Research indicates that 90% of road accidents are caused by drivers who are distracted or inattentive. Car manufacturers are now developing systems which can alert the driver to an imminent crash and can help him use the maximum braking capacity of the car, and which can also apply the brakes independently of the driver if the situation becomes critical. Such intervention is known as Autonomous Emergency Braking (AEB).
Real world performance data suggests that such systems can reduce accidents by up to 27% and can lead to a significant reduction in injuries.
Euro NCAP believes that AEB systems offer a great safety potential. In 2014, their assessment will be included in the rating scheme, and tests are being developed to allow the performance of different systems to be compared. In the meantime, Euro NCAP has undertaken a survey to establish which systems are currently in the market and the extent to which they are made available by manufacturers.
Euro NCAP has already recognised the safety benefits of some AEB systems through its Advanced rewards.
Euro NCAP has grouped systems into three main categories: City,Inter-Urban and Pedestrian. Systems may fall into more than one category, or may meet the requirements of all three.
City AEB can avoid low-speed impacts in city traffic up to 20km/h.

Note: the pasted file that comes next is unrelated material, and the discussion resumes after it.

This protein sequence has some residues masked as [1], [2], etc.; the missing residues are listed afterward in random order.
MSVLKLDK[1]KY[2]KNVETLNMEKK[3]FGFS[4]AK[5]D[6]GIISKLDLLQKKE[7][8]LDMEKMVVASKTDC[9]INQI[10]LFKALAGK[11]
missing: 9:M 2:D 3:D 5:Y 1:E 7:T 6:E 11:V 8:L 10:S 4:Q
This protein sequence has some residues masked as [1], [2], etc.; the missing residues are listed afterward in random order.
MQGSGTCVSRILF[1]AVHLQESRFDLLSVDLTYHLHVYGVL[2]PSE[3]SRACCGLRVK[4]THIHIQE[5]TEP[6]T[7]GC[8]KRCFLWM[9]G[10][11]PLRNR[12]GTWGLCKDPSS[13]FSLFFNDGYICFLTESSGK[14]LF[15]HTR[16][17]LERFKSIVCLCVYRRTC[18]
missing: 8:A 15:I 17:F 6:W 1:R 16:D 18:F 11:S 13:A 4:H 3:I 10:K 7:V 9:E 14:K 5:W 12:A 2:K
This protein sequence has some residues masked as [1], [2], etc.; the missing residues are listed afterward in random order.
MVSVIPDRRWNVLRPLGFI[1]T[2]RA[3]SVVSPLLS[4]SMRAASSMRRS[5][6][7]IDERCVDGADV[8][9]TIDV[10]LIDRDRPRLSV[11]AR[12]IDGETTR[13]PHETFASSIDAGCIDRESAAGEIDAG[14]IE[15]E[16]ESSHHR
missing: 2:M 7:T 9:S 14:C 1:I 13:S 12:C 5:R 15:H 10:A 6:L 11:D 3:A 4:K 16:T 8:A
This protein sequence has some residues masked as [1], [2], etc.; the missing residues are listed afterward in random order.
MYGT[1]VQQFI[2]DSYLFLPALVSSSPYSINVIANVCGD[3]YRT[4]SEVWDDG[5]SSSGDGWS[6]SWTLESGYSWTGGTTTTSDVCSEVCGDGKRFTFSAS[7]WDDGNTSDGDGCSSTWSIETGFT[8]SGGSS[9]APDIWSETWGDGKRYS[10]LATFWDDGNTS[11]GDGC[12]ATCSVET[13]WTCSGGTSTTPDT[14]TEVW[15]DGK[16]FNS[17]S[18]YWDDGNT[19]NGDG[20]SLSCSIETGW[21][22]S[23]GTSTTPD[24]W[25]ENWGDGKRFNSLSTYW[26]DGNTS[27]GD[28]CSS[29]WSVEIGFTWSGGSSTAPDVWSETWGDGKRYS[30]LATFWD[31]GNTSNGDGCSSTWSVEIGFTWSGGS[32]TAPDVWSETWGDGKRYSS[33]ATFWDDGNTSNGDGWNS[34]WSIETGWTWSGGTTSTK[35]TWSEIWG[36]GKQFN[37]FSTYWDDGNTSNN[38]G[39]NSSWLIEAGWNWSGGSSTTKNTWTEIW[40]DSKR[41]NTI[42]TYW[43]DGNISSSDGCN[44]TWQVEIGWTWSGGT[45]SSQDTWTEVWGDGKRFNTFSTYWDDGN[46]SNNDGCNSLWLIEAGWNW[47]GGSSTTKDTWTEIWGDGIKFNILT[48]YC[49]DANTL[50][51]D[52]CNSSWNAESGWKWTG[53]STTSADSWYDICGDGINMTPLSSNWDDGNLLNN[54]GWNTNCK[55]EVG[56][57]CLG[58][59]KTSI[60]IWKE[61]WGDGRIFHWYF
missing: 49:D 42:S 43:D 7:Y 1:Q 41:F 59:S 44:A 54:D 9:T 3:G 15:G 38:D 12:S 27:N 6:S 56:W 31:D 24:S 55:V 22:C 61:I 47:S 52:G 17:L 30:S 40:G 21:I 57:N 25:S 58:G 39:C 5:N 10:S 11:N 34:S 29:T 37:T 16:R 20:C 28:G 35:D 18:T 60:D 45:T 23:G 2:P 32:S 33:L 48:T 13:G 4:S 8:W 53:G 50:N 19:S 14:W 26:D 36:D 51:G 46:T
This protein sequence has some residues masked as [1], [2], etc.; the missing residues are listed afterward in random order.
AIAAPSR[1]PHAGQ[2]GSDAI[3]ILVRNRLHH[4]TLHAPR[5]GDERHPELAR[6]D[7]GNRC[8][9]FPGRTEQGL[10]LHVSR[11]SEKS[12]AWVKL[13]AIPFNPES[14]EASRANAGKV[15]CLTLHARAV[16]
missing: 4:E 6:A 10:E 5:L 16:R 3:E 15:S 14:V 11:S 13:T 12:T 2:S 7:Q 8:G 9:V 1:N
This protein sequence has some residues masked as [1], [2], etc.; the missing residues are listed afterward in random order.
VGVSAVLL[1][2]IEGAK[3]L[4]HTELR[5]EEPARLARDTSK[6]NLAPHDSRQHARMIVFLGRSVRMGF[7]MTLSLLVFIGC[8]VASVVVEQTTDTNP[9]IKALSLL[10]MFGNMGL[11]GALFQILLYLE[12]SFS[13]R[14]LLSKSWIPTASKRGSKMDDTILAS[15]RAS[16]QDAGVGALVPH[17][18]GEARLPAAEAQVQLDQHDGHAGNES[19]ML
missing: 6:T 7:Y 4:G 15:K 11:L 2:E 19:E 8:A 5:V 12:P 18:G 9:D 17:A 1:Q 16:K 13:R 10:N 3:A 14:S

Inter-Urban systems operate over the speed range 50-80km/h but may also provide useful mitigation at lower speeds, typical of an urban environment.
Pedestrian systems can detect pedestrians and other vulnerable road users like cyclists.
AEB Fitment Survey 2012
Euro NCAP has asked all manufacturers whether or not they provide an AEB system which falls into one or more of the categories described above. Where a system is offered, the extent to which it is available in a model range has been examined. The model range is broken down into all available variants: by body type, engine type and grade. For each country in the European Union, the manufacturer has identified whether a system is offered as standard equipment or as an option or is unavailable on that particular variant. In this way, the proportion of availability across a model range can be established. The availability of a system (or of different systems if a manufacturer offers more than one) can then be aggregated over all models to determine the extent to which manufacturers offer AEB systems on their model line-up.
The coloured bars are used to illustrate the fitment within a model range. A bar which is predominantly green indicates that an AEB system is widely available as standard equipment on that model. However, if there is also orange or red in the bar, some variants do not have the equipment as standard and a consumer should be careful to order a car which has the system. If the bar is mostly orange, indicating optional fitment, the consumer should be careful to choose the option when the car is ordered. If the bar is largely red, this shows that there are many variants in the range on which AEB is not offered.
The consumer should be careful to choose a variant on which AEB is available since not all vehicles may have the system fitted.
Such are the very positive safety benefits that AEB systems offer, Euro NCAP believes that many future vehicles will have these systems fitted and consumers are encouraged to choose a new car with AEB.